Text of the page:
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(Article of periodic - 2008)

Document title

Environmental change, geomorphic processes and land degradation in tropical highlands. Special issue

Authors(s) and Affiliation(s)

NYSSEN J. (a1) (Editeur scientifique) ; POESEN J. (a2) (Editeur scientifique) ; HAREGEWEYN N. (a3) (Editeur scientifique) ; PARSONS T. (a4) (Editeur scientifique) ;
(a1) Dept of Geography, University of Ghent, Ghent, BELGIQUE
(a2) Physical and Regional Geography, K.Univ., Leuven, BELGIQUE
(a3) Dept. of Land Resource Management and Environmental Protection, Mekelle Univ., Mekelle, ETHIOPIE
(a4) Dept. of Geography, University of Sheffield, Sheffield, ROYAUME-UNI

Abstract

This special issue presents a selected number of studies reflecting the state of the art of geomorphological research in tropical mountains. The debate whether human impact overrides natural factors in geomorphological processes in the second part of the Holocene is not closed. OLIVEIRA et al. (2008-this issue) attributes the variability in the stratigraphy of near-valley head deposits (including the Holocene) to climatic forcing. The archaeological site of Axum offers the opportunity to link human activities such as ploughing and the induced soil loss (CIAMPALINI et al., 2008), to the age of human occupation and the land-use changes that have occurred ever since (SCHMID et al., 2008). Here, VAN DE WAUW et al. (2008)) could also demonstrate that the current soilscape has not much in common with the soilscape before agriculture started, as it is governed by the presence of deeply eroded soil profiles and thick colluvial deposits which result in the presence of young soils in most places. One of the major processes resulting in this rejuvenation of parent material in many tropical areas is the presence of ancient and active lanslide bodies (MOEYERSONS et al., 2008). TURKELBOOM et al. (2008) demonstrate the negative impacts of current land-use intensification on the natural hydrological equilibrium. In contrast to this is the situation in north Ethiopia, where MUNRO et al.(2008) with repeat photography over a period of 30 years found decreased soil loss rates, which they link to the introduction of soil and water-conservation activities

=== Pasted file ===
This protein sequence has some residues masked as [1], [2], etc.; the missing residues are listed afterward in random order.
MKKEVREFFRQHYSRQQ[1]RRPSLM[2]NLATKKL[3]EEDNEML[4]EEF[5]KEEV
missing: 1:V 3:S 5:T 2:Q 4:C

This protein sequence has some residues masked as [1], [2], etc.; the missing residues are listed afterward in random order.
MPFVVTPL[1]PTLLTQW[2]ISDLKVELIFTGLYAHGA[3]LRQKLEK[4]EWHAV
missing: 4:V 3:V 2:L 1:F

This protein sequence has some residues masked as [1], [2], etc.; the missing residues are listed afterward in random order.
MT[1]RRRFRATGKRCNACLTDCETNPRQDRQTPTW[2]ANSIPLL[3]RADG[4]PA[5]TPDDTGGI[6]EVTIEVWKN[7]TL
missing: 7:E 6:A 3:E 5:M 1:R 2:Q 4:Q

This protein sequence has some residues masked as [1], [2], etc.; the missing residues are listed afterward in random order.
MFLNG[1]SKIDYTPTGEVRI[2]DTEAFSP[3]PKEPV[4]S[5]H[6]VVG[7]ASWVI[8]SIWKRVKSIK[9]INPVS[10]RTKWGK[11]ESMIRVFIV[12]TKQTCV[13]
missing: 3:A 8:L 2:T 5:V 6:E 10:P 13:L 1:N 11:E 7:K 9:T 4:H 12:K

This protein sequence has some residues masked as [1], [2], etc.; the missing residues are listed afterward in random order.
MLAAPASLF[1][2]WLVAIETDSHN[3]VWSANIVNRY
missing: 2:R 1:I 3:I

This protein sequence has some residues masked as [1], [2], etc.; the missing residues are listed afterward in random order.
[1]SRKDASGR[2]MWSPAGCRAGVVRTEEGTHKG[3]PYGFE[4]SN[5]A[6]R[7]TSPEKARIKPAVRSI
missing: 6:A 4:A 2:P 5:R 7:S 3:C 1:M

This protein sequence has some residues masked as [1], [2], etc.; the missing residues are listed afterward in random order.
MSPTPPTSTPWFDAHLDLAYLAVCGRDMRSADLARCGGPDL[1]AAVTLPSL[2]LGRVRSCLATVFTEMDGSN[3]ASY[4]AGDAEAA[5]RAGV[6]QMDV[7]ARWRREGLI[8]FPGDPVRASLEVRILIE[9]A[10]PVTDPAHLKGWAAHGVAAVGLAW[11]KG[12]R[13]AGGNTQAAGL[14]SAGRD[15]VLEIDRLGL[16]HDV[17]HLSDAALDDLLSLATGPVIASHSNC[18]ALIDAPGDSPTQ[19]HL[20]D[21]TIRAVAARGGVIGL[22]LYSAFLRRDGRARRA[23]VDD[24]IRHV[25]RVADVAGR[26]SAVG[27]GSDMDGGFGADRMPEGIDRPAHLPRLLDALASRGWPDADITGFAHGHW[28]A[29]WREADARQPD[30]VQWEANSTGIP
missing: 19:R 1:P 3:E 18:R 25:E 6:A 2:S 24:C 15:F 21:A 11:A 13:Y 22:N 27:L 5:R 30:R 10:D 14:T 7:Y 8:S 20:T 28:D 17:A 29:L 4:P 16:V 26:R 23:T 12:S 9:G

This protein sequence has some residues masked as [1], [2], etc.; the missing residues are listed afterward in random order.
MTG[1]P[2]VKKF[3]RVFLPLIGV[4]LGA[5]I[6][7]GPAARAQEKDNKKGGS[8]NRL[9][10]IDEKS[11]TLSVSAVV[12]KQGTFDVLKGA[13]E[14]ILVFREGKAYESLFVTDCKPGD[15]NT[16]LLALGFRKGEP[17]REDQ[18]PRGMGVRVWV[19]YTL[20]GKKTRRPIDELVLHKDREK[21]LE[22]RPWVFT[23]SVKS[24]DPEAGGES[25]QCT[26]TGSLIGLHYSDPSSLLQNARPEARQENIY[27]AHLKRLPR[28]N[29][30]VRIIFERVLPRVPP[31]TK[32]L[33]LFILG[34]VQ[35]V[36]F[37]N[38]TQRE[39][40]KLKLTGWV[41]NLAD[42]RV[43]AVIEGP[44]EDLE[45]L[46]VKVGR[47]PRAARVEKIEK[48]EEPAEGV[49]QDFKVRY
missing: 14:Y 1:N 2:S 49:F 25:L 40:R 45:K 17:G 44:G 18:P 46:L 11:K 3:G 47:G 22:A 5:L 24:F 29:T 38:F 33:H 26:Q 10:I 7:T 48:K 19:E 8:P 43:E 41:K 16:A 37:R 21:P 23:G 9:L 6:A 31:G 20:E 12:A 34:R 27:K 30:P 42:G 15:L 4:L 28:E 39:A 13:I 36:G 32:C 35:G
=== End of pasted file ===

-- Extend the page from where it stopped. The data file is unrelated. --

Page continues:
Source

Thematical fascicle

published at : Catena / ISSN 0341-8162

Editor : Catena, Cremlingen-Destedt - ALLEMAGNE (1973)

Millesime : 2008, vol. 75, no 1 [pp. 1-127]

Bibliographic references : dissem.

Collation : fig., tabl.

Language

Anglais

INIST-CNRS, Cote INIST : 16767

Tous droits réservés © Prodig - Bibliographie Géographique Internationale (BGI), 2008
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